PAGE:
Extraordinary ski terrain, exclusive hotels, enticing restaurants – this is the high end of skiing.
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Destination guide for Val d’Isere
Val d'Isere, Auvergne-Rhone-Alpes, France
Many ski resorts have the prefix ‘Val’ – but Val d’Isère is the only one instantly identified by that single word, showing its pre-eminence as a mountain resort. The mere mention of it sends a tingle down the spine of all skiers and boarders, recreational and racing.
The ski area is huge and links with neighbouring Tignes, with Tignes, which has all-year glacier skiing.
Alongside its thrilling descents and mega expanses of off-piste (10,000 hectares, to be precise), there are plenty of places where beginners and children can find their ski legs. The ski schools are superb.
Val d’Isere itself is an attractive town, with a lively nightlife and excellent accommodation.
With extensive, world-class skiing and excellent facilities for all ages and abilities, it’s hard to beat.
The resort, which regularly hosts World Cup races, is remotely located in the Tarentaise Valley in France’s Savoie department, fringing the Vanoise national park. A dramatic, hair-pinned road leads up from Bourg St Maurice.
It’s only three miles from Italy’s border but the valley is a dead-end in winter. Many lifts service the skiing area, which is linked with Tignes from Val as well as its satellite villages of La Daille and Le Fornet.
When to go
Val has a long season, from the beginning of December to the beginning of May – and almost all-year skiing on two glacier areas.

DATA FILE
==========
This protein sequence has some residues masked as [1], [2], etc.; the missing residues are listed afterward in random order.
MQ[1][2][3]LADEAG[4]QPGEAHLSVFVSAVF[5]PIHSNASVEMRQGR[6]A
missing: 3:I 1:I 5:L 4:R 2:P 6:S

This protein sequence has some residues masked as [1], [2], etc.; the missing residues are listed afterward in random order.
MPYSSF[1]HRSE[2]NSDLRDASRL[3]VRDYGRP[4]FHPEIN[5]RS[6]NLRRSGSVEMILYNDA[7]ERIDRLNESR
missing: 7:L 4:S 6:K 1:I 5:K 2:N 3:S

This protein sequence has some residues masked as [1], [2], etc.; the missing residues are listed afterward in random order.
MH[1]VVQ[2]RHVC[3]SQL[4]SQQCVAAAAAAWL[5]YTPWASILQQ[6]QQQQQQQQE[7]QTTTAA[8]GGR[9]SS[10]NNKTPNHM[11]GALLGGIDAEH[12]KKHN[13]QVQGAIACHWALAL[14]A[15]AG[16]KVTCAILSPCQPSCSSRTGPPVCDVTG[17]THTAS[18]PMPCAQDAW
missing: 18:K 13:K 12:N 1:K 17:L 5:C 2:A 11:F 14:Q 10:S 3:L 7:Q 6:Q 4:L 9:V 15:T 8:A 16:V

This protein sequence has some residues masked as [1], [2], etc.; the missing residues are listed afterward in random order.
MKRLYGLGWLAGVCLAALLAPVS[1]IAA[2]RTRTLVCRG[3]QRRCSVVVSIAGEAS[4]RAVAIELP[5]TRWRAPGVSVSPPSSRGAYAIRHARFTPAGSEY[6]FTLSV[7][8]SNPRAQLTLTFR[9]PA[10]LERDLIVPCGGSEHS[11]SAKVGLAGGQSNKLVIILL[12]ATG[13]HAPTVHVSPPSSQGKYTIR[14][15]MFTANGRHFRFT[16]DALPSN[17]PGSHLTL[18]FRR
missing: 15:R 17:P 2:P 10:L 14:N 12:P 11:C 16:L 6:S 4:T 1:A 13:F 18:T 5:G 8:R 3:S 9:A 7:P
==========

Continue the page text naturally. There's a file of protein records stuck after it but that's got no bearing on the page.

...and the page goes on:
It is high and has a good snow record – you can hit the jackpot in early and mid-December weeks with great cover, quiet slopes and attractive prices.
Similarly, April weeks, especially if Easter has been early, often see good late snowfalls and relatively few skiers and boarders.
Getting there and away
Airports to use are Geneva (145 miles away, three-and-a-half-hour transfer), Lyon (150 miles but slightly quicker) or Chambery (90 miles and just two hours away). Geneva has the best service of scheduled flights. Buses run from airports and taxi services operate group or single transfers. Rail is an option from airport gateways.
The lift system, covering Val and Tignes, is constantly being upgraded and added to and this, along with efficient lift-loading procedures, keeps queues under control. Waits can be encountered at peak ski school starting times. Lift stations are located all along the valley, from La Daille to Le Laisinant and Le Fornet. Accommodation is strung along the valley and lifts are linked by very efficient free shuttle buses. Night owls should be prepared to use taxis.
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